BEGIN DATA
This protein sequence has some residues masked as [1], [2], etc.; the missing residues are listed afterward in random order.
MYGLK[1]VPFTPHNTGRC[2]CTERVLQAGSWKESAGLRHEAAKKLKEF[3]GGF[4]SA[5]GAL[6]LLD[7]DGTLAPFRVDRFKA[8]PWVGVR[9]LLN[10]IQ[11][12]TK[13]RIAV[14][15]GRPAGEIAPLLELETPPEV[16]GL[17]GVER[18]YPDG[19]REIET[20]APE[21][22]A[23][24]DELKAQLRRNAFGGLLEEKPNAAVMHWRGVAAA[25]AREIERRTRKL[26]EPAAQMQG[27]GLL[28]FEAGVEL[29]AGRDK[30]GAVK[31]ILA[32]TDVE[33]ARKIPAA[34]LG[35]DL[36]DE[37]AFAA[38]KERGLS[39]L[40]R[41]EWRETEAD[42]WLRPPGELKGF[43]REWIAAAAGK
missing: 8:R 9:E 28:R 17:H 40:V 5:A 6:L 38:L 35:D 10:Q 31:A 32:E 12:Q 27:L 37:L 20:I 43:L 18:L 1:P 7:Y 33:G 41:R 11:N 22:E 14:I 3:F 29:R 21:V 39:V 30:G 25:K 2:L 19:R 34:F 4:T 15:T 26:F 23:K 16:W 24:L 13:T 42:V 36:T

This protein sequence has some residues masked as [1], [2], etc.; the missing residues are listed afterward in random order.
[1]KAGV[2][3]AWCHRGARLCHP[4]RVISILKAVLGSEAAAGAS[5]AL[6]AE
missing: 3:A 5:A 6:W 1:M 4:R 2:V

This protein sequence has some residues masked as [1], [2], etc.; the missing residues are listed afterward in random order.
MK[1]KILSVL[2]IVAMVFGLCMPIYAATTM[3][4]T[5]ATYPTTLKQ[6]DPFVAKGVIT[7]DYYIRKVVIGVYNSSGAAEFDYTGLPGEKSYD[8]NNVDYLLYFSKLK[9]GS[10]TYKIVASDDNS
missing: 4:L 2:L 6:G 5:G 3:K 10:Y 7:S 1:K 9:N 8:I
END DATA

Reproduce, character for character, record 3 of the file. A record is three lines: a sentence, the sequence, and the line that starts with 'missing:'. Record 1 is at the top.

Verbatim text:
This protein sequence has some residues masked as [1], [2], etc.; the missing residues are listed afterward in random order.
MK[1]KILSVL[2]IVAMVFGLCMPIYAATTM[3][4]T[5]ATYPTTLKQ[6]DPFVAKGVIT[7]DYYIRKVVIGVYNSSGAAEFDYTGLPGEKSYD[8]NNVDYLLYFSKLK[9]GS[10]TYKIVASDDNS
missing: 4:L 2:L 6:G 5:G 3:K 10:Y 7:S 1:K 9:N 8:I